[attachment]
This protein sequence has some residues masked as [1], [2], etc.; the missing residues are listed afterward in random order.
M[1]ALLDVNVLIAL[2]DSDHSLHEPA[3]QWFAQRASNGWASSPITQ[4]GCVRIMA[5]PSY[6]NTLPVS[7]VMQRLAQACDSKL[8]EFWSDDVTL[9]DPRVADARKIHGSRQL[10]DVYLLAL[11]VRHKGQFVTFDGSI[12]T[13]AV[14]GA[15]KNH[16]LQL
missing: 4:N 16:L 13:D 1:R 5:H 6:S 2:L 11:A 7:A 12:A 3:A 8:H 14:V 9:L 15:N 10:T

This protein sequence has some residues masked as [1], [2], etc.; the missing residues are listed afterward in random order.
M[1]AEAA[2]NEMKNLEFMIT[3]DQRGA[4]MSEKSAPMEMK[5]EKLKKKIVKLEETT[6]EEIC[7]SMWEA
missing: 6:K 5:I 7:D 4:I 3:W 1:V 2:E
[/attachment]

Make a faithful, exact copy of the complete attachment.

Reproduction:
This protein sequence has some residues masked as [1], [2], etc.; the missing residues are listed afterward in random order.
M[1]ALLDVNVLIAL[2]DSDHSLHEPA[3]QWFAQRASNGWASSPITQ[4]GCVRIMA[5]PSY[6]NTLPVS[7]VMQRLAQACDSKL[8]EFWSDDVTL[9]DPRVADARKIHGSRQL[10]DVYLLAL[11]VRHKGQFVTFDGSI[12]T[13]AV[14]GA[15]KNH[16]LQL
missing: 4:N 16:L 13:D 1:R 5:H 6:S 2:L 11:A 7:A 12:A 3:A 8:H 14:V 9:L 15:N 10:T

This protein sequence has some residues masked as [1], [2], etc.; the missing residues are listed afterward in random order.
M[1]AEAA[2]NEMKNLEFMIT[3]DQRGA[4]MSEKSAPMEMK[5]EKLKKKIVKLEETT[6]EEIC[7]SMWEA
missing: 6:K 5:I 7:D 4:I 3:W 1:V 2:E